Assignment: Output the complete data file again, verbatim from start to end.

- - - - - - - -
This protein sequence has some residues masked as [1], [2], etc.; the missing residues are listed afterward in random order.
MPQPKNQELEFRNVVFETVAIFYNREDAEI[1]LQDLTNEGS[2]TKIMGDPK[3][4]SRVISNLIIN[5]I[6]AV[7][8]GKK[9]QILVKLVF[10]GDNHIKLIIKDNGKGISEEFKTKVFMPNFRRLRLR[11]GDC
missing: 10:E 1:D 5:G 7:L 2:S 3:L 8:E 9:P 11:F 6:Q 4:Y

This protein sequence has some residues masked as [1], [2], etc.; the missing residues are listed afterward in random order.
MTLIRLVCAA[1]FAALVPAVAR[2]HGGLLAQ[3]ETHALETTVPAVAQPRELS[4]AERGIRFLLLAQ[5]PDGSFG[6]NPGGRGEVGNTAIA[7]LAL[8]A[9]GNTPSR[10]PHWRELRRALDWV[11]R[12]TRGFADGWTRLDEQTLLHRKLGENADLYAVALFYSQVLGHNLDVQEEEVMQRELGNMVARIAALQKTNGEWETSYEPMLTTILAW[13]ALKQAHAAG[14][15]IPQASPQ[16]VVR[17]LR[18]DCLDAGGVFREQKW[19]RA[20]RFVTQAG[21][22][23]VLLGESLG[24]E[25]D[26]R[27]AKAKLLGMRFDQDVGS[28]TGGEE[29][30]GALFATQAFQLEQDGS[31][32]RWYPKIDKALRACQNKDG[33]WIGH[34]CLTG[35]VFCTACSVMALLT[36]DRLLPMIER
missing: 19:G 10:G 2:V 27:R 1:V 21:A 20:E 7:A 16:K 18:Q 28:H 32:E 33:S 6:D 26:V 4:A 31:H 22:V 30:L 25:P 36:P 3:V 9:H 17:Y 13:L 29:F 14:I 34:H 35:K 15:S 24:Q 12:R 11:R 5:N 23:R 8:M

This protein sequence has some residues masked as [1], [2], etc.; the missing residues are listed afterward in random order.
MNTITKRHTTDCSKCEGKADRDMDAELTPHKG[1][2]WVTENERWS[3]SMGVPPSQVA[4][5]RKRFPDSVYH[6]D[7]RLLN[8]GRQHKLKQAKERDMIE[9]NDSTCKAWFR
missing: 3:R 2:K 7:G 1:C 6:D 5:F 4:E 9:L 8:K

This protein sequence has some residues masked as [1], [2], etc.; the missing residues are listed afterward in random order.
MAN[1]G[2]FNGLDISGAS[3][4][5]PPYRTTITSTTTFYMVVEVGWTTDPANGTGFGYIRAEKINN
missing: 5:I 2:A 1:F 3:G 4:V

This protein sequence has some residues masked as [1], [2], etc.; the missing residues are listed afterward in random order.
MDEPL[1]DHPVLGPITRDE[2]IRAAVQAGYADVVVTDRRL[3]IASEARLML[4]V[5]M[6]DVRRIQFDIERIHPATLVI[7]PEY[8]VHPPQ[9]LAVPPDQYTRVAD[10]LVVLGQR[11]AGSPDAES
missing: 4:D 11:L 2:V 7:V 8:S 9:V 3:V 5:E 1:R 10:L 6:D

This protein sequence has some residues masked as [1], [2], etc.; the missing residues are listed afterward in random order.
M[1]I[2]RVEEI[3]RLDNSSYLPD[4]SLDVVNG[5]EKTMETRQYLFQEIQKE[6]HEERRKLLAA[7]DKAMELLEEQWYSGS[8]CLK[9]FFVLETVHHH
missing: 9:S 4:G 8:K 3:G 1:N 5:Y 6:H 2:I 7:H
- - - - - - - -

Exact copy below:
This protein sequence has some residues masked as [1], [2], etc.; the missing residues are listed afterward in random order.
MPQPKNQELEFRNVVFETVAIFYNREDAEI[1]LQDLTNEGS[2]TKIMGDPK[3][4]SRVISNLIIN[5]I[6]AV[7][8]GKK[9]QILVKLVF[10]GDNHIKLIIKDNGKGISEEFKTKVFMPNFRRLRLR[11]GDC
missing: 10:E 1:D 5:G 7:L 2:S 3:L 8:E 9:P 11:F 6:Q 4:Y

This protein sequence has some residues masked as [1], [2], etc.; the missing residues are listed afterward in random order.
MTLIRLVCAA[1]FAALVPAVAR[2]HGGLLAQ[3]ETHALETTVPAVAQPRELS[4]AERGIRFLLLAQ[5]PDGSFG[6]NPGGRGEVGNTAIA[7]LAL[8]A[9]GNTPSR[10]PHWRELRRALDWV[11]R[12]TRGFADGWTRLDEQTLLHRKLGENADLYAVALFYSQVLGHNLDVQEEEVMQRELGNMVARIAALQKTNGEWETSYEPMLTTILAW[13]ALKQAHAAG[14][15]IPQASPQ[16]VVR[17]LR[18]DCLDAGGVFREQKW[19]RA[20]RFVTQAG[21][22][23]VLLGESLG[24]E[25]D[26]R[27]AKAKLLGMRFDQDVGS[28]TGGEE[29][30]GALFATQAFQLEQDGS[31][32]RWYPKIDKALRACQNKDG[33]WIGH[34]CLTG[35]VFCTACSVMALLT[36]DRLLPMIER
missing: 19:G 10:G 2:V 27:R 1:V 21:A 20:E 7:A 16:K 18:Q 28:H 32:E 33:S 6:D 26:V 4:A 31:H 22:V 30:L 25:P 36:P 3:V 9:H 17:Y 13:L 29:F 14:I 34:H 35:K 15:S 24:Q 12:R 11:R 5:N 23:R 8:M

This protein sequence has some residues masked as [1], [2], etc.; the missing residues are listed afterward in random order.
MNTITKRHTTDCSKCEGKADRDMDAELTPHKG[1][2]WVTENERWS[3]SMGVPPSQVA[4][5]RKRFPDSVYH[6]D[7]RLLN[8]GRQHKLKQAKERDMIE[9]NDSTCKAWFR
missing: 3:R 2:K 7:G 1:C 6:D 5:F 4:E 9:L 8:K

This protein sequence has some residues masked as [1], [2], etc.; the missing residues are listed afterward in random order.
MAN[1]G[2]FNGLDISGAS[3][4][5]PPYRTTITSTTTFYMVVEVGWTTDPANGTGFGYIRAEKINN
missing: 5:I 2:A 1:F 3:G 4:V

This protein sequence has some residues masked as [1], [2], etc.; the missing residues are listed afterward in random order.
MDEPL[1]DHPVLGPITRDE[2]IRAAVQAGYADVVVTDRRL[3]IASEARLML[4]V[5]M[6]DVRRIQFDIERIHPATLVI[7]PEY[8]VHPPQ[9]LAVPPDQYTRVAD[10]LVVLGQR[11]AGSPDAES
missing: 4:D 11:L 2:V 7:V 8:S 9:V 3:V 5:E 1:R 10:L 6:D

This protein sequence has some residues masked as [1], [2], etc.; the missing residues are listed afterward in random order.
M[1]I[2]RVEEI[3]RLDNSSYLPD[4]SLDVVNG[5]EKTMETRQYLFQEIQKE[6]HEERRKLLAA[7]DKAMELLEEQWYSGS[8]CLK[9]FFVLETVHHH
missing: 9:S 4:G 8:K 3:G 1:N 5:Y 6:H 2:I 7:H